use one antenna for two transmitters

Discussion in 'The Projects Forum' started by DarkMavis, Oct 9, 2014.

  1. DarkMavis

    Thread Starter New Member

    Aug 24, 2014
    20
    1
    I use cheap RC transmitters and receivers to control practical effects for video projects. I buy the really cheap ones. You usually get 2 in a pack. One 40mhz and one 27mhz. I'd like to combine the controllers in a single box for convenience and so I can use better quality switches. I have one in there now and it works great. But, rather than have 2 antennas sticking out of the top, can't I just use one and connect both transmitters to it?
    I'd never need to be pushing buttons on both at the same time, so there would be no need to use a diplexer. I'm aware that antennas are supposed to be a certain length in relation to the wavelength of the signal or some such...thing is, while ONE is FAIRLY close to what would be needed for a 16th wave antenna, the other is nowhere near. In fact, I think they are all about the same length. In that case, is it okay to use one antenna? Or would all the other junk from the controller not being used at that moment also being attached to the antenna in use cause a problem? It's no problem to have 2 antennas, I just don't see why if it's not necessary here.

    Why ARE they all the same length when half are 27mhz and half are 40?
     
  2. alfacliff

    Well-Known Member

    Dec 13, 2013
    2,449
    428
    you need a duplexer., an LC circuit that plays high pass for one transmitter and low pass for the other.
     
  3. DarkMavis

    Thread Starter New Member

    Aug 24, 2014
    20
    1
    As I said, they will never be transmitting at the same time
     
  4. Lestraveled

    Well-Known Member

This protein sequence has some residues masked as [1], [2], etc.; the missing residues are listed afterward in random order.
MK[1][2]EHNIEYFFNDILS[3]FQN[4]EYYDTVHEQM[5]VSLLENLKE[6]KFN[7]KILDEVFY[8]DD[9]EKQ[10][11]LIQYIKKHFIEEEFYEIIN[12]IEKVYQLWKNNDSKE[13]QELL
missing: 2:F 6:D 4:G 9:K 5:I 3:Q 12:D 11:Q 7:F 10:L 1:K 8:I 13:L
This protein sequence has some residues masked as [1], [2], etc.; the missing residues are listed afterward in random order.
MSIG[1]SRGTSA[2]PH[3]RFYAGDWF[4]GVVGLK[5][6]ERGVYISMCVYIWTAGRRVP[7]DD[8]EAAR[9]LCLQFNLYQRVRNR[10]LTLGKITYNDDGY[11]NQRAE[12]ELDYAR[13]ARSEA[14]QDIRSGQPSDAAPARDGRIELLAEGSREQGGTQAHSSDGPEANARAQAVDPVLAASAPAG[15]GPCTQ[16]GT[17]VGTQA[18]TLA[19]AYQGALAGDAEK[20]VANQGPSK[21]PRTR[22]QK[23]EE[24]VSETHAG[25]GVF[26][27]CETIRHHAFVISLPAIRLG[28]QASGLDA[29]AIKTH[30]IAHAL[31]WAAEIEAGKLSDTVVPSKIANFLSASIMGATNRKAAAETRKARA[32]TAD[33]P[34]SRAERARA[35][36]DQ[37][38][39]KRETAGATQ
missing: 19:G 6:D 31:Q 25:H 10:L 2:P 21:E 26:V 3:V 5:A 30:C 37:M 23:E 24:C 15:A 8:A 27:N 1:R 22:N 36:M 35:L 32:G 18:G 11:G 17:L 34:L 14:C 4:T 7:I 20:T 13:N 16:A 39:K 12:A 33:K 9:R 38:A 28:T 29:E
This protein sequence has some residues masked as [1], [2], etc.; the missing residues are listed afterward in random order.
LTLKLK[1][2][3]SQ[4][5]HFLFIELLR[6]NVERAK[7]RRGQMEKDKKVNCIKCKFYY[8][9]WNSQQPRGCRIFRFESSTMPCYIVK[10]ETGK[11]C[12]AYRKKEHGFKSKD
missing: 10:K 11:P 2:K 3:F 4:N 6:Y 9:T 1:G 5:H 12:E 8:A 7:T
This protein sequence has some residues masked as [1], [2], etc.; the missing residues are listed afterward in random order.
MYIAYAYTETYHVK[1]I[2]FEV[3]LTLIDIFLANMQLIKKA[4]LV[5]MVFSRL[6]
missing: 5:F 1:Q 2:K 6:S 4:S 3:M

May 19, 2014
    1,957
    1,215
    The main issue is pumping energy from one transmitter into the other. The one that is not transmitting can act as a short to the one that is transmitting. A simple LC band pass filter on each transmitters output will prevent those issues. Google "bandpass filter." Each filter would require one cap and one inductor. You could even go high pass on the 40 MHz transmitter and a low pass on the 27 MHz transistor.

    Of course you could just connected them directly. You said they were cheap.
     
  5. DarkMavis

    Thread Starter New Member

    Aug 24, 2014
    20
    1
    So, make a filter to filter from 27mhz (or a bit above it) down on the 27mhz transmitter and from just under 40mhz up on the other?
    Oh, since antenna length doesn't seem to be an issue, can't I just use a switch at the antenna to physically isolate the unused transmitter? I could use a dpdt switch and use it to also switch the power over as I'm sure there is some drain through the circuit even when it's not operating
     
  6. DarkMavis

    Thread Starter New Member

    Aug 24, 2014
    20
    1
    Yeah...nevermind. I just used a DPDT switch to switch the antenna and batteries over between the transmitters
     
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